It was a case of Déjà vu at the Ricoh Arena this week with the club’s desperate financial plight taking over as the main news item from last week’s story about the team’s vertical drop towards League One. A high-powered press conference, talk of administration, financial injections and a new team on the board with their serious talk and furrowed brows. Yes there are new faces in the boardroom, some of them allegedly with questionable pasts, but they make the same old noises. They blame all the problems on the previous regime, talk about making the club financially viable again and state the obvious that the club must own the stadium in the future. Call me cynical but most City fans could have written the script for the press conference on Wednesday.
An added ingredient this week was that HMRC sent their bailiffs to the Ricoh looking to seize the club’s assets in lieu of unpaid PAYE tax. It can only have been like something from a Monty Python sketch.
HMRC bailiff: ‘So there are no assets?
CCFC representative: ‘No, we own nothing, just eleven football shirts’ (according to Ray Ranson in 2008) ‘We have got a training ground, but we’ve mortgaged that now. If you had come in January we had a talented 17-year old but we sent him to Liverpool’.
Joking apart, this is a serious problem. In normal circumstances HMRC would commence bankruptcy proceedings against a non-payer, so someone needs to pay them pretty quickly. But what a state this football club is in – Derrick Robins and Phil Mead, the men who quietly and frugally built the club up in the 1950s and 60s must be turning in their graves at the thought of the bailiffs turning up.
The faces in the boardroom are mostly new but the owner, SISU, is unchanged and little was said to reassure the long-suffering fans that much will change. SISU have had three years to progress the stadium ownership issue and have achieved little. Before SISU, Paul Fletcher, easily the best Chief Executive in the modern era in my opinion, resigned in frustration at the lack of progress with the owners of the stadium (and too much tinkering from a chairman who thought he knew best). In the three years since SISU saved the club in the last crisis there has been little or no progress on the playing side. On Wednesday the new chairman got off to a bad start when his assertion that a meeting was planned with the council was exposed as a myth by council leader John Mutton.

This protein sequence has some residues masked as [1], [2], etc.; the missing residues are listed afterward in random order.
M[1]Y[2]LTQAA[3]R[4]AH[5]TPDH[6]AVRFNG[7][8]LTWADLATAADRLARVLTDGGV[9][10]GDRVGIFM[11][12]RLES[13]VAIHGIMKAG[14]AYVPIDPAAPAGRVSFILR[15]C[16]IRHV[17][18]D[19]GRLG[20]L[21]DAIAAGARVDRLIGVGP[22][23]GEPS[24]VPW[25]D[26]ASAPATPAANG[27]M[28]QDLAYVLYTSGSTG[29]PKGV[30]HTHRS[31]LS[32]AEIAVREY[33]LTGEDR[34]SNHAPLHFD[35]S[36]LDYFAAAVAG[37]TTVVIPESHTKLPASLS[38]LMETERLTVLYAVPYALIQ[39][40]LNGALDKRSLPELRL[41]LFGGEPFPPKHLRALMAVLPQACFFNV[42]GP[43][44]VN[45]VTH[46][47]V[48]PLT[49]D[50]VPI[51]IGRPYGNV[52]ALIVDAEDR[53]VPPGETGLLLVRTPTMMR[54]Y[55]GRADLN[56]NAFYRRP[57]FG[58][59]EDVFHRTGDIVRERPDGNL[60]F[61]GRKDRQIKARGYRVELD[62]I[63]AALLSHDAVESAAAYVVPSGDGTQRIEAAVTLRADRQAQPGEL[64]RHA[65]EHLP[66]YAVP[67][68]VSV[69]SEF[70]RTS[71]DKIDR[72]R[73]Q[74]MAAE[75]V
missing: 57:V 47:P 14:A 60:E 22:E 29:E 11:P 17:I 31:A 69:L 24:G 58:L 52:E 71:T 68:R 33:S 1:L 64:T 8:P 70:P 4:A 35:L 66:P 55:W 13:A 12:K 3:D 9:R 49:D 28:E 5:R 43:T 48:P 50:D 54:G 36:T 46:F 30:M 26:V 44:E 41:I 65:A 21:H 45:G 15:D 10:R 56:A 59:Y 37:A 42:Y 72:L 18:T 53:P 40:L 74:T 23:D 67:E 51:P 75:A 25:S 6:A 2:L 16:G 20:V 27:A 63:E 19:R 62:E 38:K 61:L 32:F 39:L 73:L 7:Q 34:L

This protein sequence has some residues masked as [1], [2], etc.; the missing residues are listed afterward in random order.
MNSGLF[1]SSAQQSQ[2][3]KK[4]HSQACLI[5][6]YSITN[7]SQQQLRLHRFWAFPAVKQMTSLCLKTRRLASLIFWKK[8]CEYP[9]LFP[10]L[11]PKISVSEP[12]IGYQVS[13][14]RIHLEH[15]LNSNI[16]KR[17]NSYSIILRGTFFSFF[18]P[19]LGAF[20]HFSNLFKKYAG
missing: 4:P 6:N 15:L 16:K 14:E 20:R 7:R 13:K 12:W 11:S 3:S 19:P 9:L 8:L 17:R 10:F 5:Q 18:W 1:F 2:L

One way forward may be for all the parties (including the politicians) to get off their high horses, stop posturing and sit down together and thrash out a solution that benefits the football club’s supporters and the city of Coventry. Until that happens our football club will just stagger from this disaster to the next.
Today is the fifth annual Legends Day organised by the Former Players Association and over 50 former players including family members of some of the late greats (George Mason, Ray Straw and Frank Austin) are expected to attend. A full list of all confirmed guests can be found on the Former Players Association website at www.ccfpa.co.uk Ensure you are in your seats at half-time to see the men who made Coventry City famous paraded on the pitch. It promises to be a great day with the celebrations starting in the Arena Exhibition hall at 11.30 where the E-type Jaguars are on display and carrying on throughout the day at the Ricoh and culminating in a party open to all at the G Casino after the game.